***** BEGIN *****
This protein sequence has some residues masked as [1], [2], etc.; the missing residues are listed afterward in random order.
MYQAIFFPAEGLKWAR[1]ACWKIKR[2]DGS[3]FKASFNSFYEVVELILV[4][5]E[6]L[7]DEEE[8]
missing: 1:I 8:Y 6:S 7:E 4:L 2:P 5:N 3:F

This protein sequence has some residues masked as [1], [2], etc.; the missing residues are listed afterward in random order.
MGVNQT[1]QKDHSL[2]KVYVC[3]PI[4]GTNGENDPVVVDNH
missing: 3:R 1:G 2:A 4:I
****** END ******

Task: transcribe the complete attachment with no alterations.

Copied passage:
This protein sequence has some residues masked as [1], [2], etc.; the missing residues are listed afterward in random order.
MYQAIFFPAEGLKWAR[1]ACWKIKR[2]DGS[3]FKASFNSFYEVVELILV[4][5]E[6]L[7]DEEE[8]
missing: 1:I 8:Y 6:S 7:E 4:L 2:P 5:N 3:F

This protein sequence has some residues masked as [1], [2], etc.; the missing residues are listed afterward in random order.
MGVNQT[1]QKDHSL[2]KVYVC[3]PI[4]GTNGENDPVVVDNH
missing: 3:R 1:G 2:A 4:I